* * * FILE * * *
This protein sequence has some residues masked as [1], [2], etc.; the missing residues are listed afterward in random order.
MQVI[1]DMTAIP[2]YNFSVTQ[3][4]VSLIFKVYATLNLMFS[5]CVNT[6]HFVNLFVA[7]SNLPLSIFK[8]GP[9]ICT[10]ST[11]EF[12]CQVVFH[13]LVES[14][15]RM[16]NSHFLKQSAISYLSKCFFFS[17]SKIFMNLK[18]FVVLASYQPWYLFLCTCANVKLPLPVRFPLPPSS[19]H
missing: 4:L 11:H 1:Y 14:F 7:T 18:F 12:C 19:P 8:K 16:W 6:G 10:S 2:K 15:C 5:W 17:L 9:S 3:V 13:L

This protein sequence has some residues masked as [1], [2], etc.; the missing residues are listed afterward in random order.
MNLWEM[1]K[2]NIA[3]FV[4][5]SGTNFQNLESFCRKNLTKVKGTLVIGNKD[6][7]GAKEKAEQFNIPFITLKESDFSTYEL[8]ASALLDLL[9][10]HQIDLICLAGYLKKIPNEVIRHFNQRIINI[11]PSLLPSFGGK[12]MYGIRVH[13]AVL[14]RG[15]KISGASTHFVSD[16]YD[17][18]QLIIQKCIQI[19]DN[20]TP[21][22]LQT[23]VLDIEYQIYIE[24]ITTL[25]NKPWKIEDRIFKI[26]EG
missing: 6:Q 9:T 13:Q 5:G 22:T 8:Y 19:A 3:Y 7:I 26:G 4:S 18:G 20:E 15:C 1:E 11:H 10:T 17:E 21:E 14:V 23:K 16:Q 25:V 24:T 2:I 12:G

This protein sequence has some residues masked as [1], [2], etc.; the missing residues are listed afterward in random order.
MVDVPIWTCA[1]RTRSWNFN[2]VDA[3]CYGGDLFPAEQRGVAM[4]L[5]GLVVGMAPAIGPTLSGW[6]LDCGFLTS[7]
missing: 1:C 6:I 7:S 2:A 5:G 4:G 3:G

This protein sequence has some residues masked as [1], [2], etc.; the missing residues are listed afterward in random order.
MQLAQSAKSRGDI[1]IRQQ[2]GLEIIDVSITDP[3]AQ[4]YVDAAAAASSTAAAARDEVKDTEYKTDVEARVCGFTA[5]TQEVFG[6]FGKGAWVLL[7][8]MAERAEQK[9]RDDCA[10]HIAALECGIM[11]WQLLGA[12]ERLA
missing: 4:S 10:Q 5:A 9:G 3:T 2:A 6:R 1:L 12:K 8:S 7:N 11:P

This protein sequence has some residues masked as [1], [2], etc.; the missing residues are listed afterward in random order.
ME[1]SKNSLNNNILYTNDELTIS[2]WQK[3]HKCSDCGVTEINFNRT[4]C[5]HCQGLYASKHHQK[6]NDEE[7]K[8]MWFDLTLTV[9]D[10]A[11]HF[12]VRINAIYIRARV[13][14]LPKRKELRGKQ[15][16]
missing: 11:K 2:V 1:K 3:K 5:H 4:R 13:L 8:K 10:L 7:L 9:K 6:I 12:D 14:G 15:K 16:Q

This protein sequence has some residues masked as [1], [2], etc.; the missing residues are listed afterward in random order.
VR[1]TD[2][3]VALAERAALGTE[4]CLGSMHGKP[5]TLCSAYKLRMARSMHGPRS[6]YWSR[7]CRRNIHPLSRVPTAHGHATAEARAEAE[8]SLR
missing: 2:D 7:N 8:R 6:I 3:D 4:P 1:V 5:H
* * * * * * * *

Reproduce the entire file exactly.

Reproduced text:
This protein sequence has some residues masked as [1], [2], etc.; the missing residues are listed afterward in random order.
MQVI[1]DMTAIP[2]YNFSVTQ[3][4]VSLIFKVYATLNLMFS[5]CVNT[6]HFVNLFVA[7]SNLPLSIFK[8]GP[9]ICT[10]ST[11]EF[12]CQVVFH[13]LVES[14][15]RM[16]NSHFLKQSAISYLSKCFFFS[17]SKIFMNLK[18]FVVLASYQPWYLFLCTCANVKLPLPVRFPLPPSS[19]H
missing: 4:L 11:H 1:Y 14:F 7:T 18:F 12:C 19:P 8:K 16:W 6:G 10:S 2:K 15:C 5:W 17:L 9:S 3:V 13:L

This protein sequence has some residues masked as [1], [2], etc.; the missing residues are listed afterward in random order.
MNLWEM[1]K[2]NIA[3]FV[4][5]SGTNFQNLESFCRKNLTKVKGTLVIGNKD[6][7]GAKEKAEQFNIPFITLKESDFSTYEL[8]ASALLDLL[9][10]HQIDLICLAGYLKKIPNEVIRHFNQRIINI[11]PSLLPSFGGK[12]MYGIRVH[13]AVL[14]RG[15]KISGASTHFVSD[16]YD[17][18]QLIIQKCIQI[19]DN[20]TP[21][22]LQT[23]VLDIEYQIYIE[24]ITTL[25]NKPWKIEDRIFKI[26]EG
missing: 6:Q 9:T 13:Q 5:G 22:T 8:Y 19:A 3:Y 7:I 26:G 4:S 18:G 20:E 15:C 1:E 11:H 10:T 17:E 21:E 14:V 23:K 16:Q 25:V 24:T 2:I 12:G

This protein sequence has some residues masked as [1], [2], etc.; the missing residues are listed afterward in random order.
MVDVPIWTCA[1]RTRSWNFN[2]VDA[3]CYGGDLFPAEQRGVAM[4]L[5]GLVVGMAPAIGPTLSGW[6]LDCGFLTS[7]
missing: 1:C 6:I 7:S 2:A 5:G 4:G 3:G

This protein sequence has some residues masked as [1], [2], etc.; the missing residues are listed afterward in random order.
MQLAQSAKSRGDI[1]IRQQ[2]GLEIIDVSITDP[3]AQ[4]YVDAAAAASSTAAAARDEVKDTEYKTDVEARVCGFTA[5]TQEVFG[6]FGKGAWVLL[7][8]MAERAEQK[9]RDDCA[10]HIAALECGIM[11]WQLLGA[12]ERLA
missing: 4:S 10:Q 5:A 9:G 3:T 2:A 6:R 1:L 12:K 8:S 7:N 11:P

This protein sequence has some residues masked as [1], [2], etc.; the missing residues are listed afterward in random order.
ME[1]SKNSLNNNILYTNDELTIS[2]WQK[3]HKCSDCGVTEINFNRT[4]C[5]HCQGLYASKHHQK[6]NDEE[7]K[8]MWFDLTLTV[9]D[10]A[11]HF[12]VRINAIYIRARV[13][14]LPKRKELRGKQ[15][16]
missing: 11:K 2:V 1:K 3:K 5:H 4:R 13:L 8:K 10:L 7:L 9:K 6:I 12:D 14:G 15:K 16:Q

This protein sequence has some residues masked as [1], [2], etc.; the missing residues are listed afterward in random order.
VR[1]TD[2][3]VALAERAALGTE[4]CLGSMHGKP[5]TLCSAYKLRMARSMHGPRS[6]YWSR[7]CRRNIHPLSRVPTAHGHATAEARAEAE[8]SLR
missing: 2:D 7:N 8:R 6:I 3:D 4:P 1:V 5:H